Modify Program Files Path?, Part 3

Dennis Faas's picture

Ikara from Australia writes:

" Thanks, Dennis! I have been reading your [recent] descriptions and explanations [about disk imaging, partitioning, and installing to another drive letter] with interest. I can understand [the reason for wanting to install an application to another drive letter, especially in the case of disk imaging] ... but some installation procedures ... [won't let] me to decide [where to install my files]. The last [program I tried installing] ... was MusicMatch Media Player, [and] it gave me absolutely no choice at all [as to where the files were to be installed], and I had to [later] search where it had installed itself. I just wonder if it is possible to install the operating system on another drive instead? I can't see how [to do this,] myself. "

My response:

It is possible to install the Windows Operating System (OS) to another drive letter, but it's not recommended and that alone would not separate user data from the OS.

OK -- so why is it a good idea to separate user data from the OS, again?

The simple answer: an operating system should be kept separate from user files in order to keep a system backup (IE: disk image) file relatively small. If you plan to archive your backup file to a CD-R disc, the operating system image should fit easily on 1 or 2 CD-R discs -- providing user files are kept separate from the OS. Otherwise, it might take upwards of 20 or 30 (or more!) CD-Rs to backup your image (depending on how much information needed to be backed up).

Infopackets Reader David S. told me how how he changes his drive letter assignments during a program installation:

" When I install a program and the default is C:\program files, I simply delete the C and replace it with a D. I have left my C partition alone for a long time just wanting my operating system living there. If I do a reinstall of windows ... [I only need to format my] C drive ... and everything on D preserved. This has saved me a lot of time. "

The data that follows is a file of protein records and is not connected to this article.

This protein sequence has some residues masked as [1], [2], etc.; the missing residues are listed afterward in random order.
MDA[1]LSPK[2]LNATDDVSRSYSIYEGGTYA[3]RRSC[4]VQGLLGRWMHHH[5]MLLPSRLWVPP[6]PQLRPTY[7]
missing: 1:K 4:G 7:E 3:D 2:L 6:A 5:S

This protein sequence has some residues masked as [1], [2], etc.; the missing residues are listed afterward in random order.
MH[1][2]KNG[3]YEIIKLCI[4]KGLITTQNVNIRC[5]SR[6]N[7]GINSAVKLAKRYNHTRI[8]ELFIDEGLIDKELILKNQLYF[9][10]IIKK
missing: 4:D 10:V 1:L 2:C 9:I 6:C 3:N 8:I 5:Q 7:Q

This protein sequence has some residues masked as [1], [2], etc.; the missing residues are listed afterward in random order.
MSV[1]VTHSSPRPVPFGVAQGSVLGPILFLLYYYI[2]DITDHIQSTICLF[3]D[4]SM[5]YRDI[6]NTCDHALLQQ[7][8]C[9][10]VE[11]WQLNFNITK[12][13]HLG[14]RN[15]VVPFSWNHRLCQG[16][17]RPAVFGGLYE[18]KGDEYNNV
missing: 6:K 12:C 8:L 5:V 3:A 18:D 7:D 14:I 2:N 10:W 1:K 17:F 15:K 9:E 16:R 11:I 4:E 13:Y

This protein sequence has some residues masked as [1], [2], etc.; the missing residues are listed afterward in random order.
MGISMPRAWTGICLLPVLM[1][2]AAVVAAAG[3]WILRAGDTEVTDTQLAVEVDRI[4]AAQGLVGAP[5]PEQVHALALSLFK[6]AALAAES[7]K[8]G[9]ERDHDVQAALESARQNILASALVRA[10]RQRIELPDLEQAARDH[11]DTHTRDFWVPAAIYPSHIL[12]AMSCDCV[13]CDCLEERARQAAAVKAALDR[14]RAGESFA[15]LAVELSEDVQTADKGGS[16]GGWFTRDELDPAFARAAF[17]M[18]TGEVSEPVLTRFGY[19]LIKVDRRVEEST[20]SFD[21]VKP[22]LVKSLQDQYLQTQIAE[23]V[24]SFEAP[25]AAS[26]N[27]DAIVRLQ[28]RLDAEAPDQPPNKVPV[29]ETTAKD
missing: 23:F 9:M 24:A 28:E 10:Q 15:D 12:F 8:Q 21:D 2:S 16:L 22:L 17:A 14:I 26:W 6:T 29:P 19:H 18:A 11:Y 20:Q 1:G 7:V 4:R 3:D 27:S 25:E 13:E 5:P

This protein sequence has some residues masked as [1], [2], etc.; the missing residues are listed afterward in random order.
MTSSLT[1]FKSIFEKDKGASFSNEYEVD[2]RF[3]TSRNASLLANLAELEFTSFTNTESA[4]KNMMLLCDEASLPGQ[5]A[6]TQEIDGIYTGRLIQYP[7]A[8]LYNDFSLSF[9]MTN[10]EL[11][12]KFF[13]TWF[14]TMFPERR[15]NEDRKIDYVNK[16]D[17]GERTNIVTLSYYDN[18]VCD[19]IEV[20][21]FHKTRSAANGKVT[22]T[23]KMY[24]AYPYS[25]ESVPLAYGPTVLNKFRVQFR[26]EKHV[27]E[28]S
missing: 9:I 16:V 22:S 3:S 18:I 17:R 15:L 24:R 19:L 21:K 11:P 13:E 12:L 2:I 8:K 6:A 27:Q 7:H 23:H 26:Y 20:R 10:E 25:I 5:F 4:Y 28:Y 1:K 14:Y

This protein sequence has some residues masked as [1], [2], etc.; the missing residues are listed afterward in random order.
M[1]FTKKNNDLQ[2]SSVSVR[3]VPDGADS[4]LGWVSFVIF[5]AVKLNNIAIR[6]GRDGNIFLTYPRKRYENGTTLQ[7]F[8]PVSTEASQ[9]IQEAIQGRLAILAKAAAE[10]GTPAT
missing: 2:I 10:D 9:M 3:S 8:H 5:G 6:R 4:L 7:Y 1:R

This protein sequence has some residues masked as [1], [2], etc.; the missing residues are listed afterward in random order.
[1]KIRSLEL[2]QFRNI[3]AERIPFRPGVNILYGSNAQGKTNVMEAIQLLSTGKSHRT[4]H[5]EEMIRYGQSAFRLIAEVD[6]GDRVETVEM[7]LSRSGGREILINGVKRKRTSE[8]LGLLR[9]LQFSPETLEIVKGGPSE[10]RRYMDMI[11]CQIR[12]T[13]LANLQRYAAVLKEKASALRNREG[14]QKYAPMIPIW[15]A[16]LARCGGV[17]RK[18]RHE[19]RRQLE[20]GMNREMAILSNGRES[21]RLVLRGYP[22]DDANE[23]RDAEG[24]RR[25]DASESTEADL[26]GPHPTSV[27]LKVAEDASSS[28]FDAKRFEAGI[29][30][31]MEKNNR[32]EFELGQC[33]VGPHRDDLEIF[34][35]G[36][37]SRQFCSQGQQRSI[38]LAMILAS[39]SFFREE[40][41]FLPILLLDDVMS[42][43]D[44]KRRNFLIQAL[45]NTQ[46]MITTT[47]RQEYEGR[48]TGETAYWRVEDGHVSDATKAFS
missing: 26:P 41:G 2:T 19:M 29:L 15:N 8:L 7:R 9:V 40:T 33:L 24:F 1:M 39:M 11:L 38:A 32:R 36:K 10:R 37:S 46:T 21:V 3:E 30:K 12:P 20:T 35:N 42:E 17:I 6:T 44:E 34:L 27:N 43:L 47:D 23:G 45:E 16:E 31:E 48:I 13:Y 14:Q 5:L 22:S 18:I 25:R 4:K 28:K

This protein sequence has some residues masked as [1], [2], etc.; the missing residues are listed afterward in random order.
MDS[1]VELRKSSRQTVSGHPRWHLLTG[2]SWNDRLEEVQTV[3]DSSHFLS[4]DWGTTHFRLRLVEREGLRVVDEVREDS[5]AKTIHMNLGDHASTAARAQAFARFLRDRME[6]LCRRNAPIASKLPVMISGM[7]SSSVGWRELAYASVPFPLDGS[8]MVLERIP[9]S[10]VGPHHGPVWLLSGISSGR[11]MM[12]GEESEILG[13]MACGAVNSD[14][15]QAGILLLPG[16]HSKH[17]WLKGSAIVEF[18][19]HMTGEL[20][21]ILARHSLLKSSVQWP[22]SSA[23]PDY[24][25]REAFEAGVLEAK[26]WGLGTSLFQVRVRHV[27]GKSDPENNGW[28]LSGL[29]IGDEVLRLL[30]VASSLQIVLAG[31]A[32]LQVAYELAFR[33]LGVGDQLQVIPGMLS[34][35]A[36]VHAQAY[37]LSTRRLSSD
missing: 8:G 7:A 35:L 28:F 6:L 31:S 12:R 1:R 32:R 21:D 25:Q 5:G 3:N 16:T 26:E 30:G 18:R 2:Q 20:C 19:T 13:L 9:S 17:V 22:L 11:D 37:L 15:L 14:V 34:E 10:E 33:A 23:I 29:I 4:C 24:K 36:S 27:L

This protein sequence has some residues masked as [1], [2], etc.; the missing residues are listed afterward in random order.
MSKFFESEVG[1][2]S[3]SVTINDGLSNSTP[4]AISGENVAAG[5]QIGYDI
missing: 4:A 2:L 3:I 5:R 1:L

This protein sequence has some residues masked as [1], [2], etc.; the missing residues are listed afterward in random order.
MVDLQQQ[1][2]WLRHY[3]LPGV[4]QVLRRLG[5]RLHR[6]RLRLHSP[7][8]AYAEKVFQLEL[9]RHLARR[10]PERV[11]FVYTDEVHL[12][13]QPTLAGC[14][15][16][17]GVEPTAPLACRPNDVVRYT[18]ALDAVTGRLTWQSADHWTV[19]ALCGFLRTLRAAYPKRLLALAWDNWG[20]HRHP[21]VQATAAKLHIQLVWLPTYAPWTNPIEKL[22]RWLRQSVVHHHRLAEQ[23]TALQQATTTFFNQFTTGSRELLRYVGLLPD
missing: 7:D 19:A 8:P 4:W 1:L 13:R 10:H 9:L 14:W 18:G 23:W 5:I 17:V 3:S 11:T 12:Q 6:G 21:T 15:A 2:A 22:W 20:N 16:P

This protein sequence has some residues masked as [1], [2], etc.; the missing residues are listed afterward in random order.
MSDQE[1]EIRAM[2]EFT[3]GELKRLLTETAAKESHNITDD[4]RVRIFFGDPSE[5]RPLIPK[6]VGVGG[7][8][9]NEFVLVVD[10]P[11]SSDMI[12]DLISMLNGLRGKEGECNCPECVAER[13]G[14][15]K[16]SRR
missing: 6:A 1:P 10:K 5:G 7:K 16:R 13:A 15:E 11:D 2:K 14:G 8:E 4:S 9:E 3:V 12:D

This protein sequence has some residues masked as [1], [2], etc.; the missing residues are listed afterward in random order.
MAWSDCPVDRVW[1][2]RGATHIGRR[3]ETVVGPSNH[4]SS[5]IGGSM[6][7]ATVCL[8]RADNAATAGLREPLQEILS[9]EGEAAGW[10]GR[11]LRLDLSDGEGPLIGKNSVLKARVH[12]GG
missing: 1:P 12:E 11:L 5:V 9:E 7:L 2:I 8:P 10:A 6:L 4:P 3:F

Side note: Since most computer systems come equipped with only 1 hard drive, the only way to achieve 2 separate drive letters -- as in David's example -- is to partition (section) the drive. A hard drive can be partitioned using Microsoft's FDISK utility: the only catch is that all data on the drive will be lost once a new partition is created *if* the new partition overwrites the area of a previously defined partition. This is usually the case, since almost all C drives are pre-configured to allocate 100% of the hard drive's space.

However, there are also third-party utilities (such as Acronis Partition Expert) which can remap data and partition a drive without overwriting / losing data.

Getting back to Ikara's question --

Where is the destination folder specified during a program installation?

Most (but not all) setup programs will offer a choice to specify a destination folder, however, not all installation procedures are the same. Most setups are straightforward and will allow the user to change the destination folder before the commencing the install (as the last option), but, some installers may have the choice to change destination folders buried in another menu option. I recall seeing the "change folder" option in another menu under the button "Custom" install (instead of "Express Install"), and even an "Advanced" button during a setup.

The simple answer is that you'll need to pay attention when it comes time to install a program -- even after updating the %ProgramFiles% value (as discussed in the first section of this newsletter: link below).

Modify Program Files path?, Part 2; also see:

Modify Program Files path?, Part 1

Rate this article: 
No votes yet